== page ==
- Life Style
Last year's 100Lives electronic music festival at Rawabet Theater had a celebratory feel. “People were drinking in the streets, dressing more freely,” says festival organizer Mahmoud Refaat.
“They were expressing the freedom they felt they had won.”
But the 2012 edition, held on 14 and 15 June, felt more conciliatory than celebratory. It kicked off the night the Supreme Constitutional Court ruled the Political Isolation and Parliamentary Elections laws unconstitutional. Still, a few hundred showed up to see the 10 acts perform over the weekend.
Resident V-Jay Kareem Osman filled the blank wall-space in Rawabet Theater with projected images of a political tinge, but the mood was hardly activist or triumphant. The flickering cathode-ray texture gave what had been familiar a whimsical, dated, elegiac feel. They had a new bittersweet, ironic edge, too. An image of Hosni Mubarak appeared. There were quotations from presidential candidates. Scenes of Cairo. Corporate logos.
The acts fitted roughly into two groups: the crowd-pleasing bands (Egyptian electro-clash outfit Wet Robots & Bosiana, Lebanese drum-and-bass collective The DNB Project, Edinburgh jazz-fusion act Hidden Orchestra) and the more technical and virtuoso solo DJs (Kareem Lotfy, and the Dutch act Conforce).
Here and there, sometimes, amid a sea of nodding heads, dancers formed quorums, conferences, strategic alliances. Then dancing gradually spread outward, into the nodding heads. And sometimes there was almost a feeling of abandon.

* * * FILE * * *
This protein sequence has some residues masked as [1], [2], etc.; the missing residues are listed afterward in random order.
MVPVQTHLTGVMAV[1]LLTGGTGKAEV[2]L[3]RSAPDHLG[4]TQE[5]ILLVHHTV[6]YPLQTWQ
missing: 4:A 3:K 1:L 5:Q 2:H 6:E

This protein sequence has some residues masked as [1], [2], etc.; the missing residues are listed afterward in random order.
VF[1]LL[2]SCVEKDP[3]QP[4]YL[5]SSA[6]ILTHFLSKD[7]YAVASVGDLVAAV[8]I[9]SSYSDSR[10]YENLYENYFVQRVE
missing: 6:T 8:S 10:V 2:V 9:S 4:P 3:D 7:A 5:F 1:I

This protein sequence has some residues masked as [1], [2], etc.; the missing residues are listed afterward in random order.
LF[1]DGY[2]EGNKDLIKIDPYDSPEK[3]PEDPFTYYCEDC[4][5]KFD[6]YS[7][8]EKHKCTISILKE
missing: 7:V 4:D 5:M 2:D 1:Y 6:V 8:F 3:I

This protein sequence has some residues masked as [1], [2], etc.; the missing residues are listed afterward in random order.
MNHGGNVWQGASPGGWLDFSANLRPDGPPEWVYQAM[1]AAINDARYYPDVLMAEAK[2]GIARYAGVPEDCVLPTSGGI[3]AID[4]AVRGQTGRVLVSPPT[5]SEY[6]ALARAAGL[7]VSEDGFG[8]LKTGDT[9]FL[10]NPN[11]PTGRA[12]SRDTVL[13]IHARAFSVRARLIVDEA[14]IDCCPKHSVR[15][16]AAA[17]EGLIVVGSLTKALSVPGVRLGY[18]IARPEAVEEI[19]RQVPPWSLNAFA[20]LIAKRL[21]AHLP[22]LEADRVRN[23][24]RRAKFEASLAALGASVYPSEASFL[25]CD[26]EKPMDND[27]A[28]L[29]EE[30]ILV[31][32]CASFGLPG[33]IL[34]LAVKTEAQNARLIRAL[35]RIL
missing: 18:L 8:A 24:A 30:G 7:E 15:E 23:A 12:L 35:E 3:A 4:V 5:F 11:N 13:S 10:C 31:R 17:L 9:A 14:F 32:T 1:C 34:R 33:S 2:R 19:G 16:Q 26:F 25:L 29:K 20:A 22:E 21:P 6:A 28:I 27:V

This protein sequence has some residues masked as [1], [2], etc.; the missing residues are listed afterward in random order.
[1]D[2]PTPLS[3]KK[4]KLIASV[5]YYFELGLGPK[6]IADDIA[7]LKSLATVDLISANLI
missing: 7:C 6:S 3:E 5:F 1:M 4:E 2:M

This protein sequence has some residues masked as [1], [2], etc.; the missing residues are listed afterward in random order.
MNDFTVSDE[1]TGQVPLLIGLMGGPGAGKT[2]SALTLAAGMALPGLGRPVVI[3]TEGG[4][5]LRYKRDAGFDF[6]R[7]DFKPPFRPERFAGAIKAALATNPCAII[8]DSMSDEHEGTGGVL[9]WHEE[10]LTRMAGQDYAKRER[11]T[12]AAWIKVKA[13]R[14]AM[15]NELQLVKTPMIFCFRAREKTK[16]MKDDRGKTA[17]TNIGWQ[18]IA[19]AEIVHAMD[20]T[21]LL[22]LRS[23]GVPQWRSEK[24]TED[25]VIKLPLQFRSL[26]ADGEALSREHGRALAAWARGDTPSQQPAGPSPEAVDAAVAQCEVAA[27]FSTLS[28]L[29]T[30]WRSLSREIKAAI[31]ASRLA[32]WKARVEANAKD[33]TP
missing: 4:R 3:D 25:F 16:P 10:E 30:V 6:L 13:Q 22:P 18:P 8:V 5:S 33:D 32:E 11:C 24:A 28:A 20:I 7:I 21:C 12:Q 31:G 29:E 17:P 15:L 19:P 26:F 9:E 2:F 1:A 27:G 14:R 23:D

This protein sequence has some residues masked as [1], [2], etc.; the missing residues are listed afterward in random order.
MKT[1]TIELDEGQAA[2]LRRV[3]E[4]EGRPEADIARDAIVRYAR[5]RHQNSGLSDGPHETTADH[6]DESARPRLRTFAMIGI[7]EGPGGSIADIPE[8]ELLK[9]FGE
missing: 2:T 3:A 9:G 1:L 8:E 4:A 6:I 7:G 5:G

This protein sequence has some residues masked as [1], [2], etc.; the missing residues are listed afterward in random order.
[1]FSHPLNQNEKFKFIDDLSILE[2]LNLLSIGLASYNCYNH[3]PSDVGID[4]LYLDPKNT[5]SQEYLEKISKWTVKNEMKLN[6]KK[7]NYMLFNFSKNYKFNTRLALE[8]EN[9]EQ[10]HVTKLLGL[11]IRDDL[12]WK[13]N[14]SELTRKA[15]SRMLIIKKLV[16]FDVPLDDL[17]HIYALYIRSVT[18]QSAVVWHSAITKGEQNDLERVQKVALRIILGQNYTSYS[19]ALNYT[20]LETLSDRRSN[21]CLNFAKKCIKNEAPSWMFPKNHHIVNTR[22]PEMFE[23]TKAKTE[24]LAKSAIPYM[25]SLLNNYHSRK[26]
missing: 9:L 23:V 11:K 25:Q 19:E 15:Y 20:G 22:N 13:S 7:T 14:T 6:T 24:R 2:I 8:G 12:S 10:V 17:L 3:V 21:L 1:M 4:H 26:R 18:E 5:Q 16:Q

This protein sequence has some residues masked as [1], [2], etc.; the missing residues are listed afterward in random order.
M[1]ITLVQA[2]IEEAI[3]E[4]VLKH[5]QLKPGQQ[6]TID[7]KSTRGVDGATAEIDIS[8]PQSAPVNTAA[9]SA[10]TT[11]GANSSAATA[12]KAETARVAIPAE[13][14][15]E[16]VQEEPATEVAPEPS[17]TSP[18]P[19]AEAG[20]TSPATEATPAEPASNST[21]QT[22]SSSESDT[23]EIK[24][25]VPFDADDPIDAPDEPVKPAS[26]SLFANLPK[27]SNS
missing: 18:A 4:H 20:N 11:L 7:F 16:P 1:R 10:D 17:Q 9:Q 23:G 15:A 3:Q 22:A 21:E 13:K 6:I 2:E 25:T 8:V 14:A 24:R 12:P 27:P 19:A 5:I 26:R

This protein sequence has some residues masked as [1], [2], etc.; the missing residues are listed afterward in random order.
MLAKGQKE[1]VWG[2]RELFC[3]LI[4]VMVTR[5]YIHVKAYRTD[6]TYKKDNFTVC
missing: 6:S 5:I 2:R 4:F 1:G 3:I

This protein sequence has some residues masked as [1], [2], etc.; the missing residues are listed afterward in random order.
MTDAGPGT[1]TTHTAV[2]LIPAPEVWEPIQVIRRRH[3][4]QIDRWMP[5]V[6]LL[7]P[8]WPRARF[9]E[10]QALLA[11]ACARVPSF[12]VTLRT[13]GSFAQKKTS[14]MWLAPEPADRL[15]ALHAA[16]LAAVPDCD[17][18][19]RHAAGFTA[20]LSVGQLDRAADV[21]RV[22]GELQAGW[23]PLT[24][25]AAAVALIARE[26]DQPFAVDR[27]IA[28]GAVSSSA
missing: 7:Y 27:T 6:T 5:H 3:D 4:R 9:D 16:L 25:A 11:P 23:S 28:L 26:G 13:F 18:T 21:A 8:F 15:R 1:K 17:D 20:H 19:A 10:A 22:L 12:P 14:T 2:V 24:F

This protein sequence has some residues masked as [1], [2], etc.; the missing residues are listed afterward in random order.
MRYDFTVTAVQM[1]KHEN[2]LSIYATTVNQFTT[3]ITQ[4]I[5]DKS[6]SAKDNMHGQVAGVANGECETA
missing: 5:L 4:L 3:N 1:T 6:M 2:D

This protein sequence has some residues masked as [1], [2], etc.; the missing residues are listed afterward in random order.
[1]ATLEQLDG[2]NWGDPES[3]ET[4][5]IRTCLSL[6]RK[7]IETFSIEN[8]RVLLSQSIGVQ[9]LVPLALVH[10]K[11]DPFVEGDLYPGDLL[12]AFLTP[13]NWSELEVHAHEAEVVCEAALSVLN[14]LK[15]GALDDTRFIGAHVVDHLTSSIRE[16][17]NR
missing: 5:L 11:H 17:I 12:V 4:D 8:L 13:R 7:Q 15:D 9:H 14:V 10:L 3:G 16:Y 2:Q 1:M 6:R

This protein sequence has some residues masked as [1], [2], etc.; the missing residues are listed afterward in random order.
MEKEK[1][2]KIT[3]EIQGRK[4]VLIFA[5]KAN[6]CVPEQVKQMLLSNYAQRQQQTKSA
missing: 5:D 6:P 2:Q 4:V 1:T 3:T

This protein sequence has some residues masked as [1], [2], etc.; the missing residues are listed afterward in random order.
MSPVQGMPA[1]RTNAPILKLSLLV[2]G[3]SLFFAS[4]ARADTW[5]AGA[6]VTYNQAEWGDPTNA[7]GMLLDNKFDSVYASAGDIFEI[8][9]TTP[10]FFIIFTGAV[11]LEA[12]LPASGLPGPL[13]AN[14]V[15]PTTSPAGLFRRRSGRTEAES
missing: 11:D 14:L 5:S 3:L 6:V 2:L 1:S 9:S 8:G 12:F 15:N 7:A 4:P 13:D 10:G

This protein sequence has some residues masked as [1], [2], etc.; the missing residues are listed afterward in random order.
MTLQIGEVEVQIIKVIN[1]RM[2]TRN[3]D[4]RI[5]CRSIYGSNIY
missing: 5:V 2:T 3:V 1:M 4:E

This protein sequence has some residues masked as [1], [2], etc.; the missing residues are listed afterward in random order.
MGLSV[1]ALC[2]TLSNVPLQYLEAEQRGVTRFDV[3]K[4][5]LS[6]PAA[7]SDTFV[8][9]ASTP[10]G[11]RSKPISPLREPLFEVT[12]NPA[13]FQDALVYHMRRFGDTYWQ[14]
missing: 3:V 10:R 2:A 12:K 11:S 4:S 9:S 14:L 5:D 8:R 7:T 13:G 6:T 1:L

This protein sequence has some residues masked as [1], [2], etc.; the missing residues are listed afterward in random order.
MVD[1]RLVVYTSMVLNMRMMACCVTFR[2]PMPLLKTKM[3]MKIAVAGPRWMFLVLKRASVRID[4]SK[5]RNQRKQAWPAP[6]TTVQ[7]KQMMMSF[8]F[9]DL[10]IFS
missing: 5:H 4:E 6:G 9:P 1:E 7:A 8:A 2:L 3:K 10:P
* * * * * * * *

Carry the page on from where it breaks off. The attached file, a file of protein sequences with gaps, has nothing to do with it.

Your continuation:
“What has kept people going for the last few years are things like this,” DJ Lotfy told Egypt Independent.
The local electronic music scene has only been around for two decades. In recent years, said Refaat, electronic music has grown in opposite directions: the fast-paced mixing and cutting of the shaaby genre and the cerebral orchestral soundscapes.
The expensive nightclubs, Refaat said, tend to make conservative music choices, offering up the same stable of established hits.
But some nights the different elements of the scene will dramatically re-converge, Refaat said. The 2011 Cairo Disco event, also held downtown, featured shaaby DJs alongside international acts such as British experimental electric duo Addictive TV.
“There was a collapse of class issues,” Refaat said.
“We had the funky, trendy crowd, the expat crowd, the young revolutionary crowd hungry for music, we had the shaaby crowd, and we had the chic crowd. Without intending to, we had made a major statement of what was going on at the time, politically. People were saying, ‘This is the way it should be.’”
The general sentiment now seems very different, though. Hidden Orchestra lead man Joe Acheson kept the mood delightfully modest, at one point warning the crowd, “We’re going to play a slow number now. Then we’re going to build it back up.”
The mood during their set was melancholic and cinematic. It seemed to sum things up. In the words of one critic, it was the soundtrack to “the greatest movie never made.”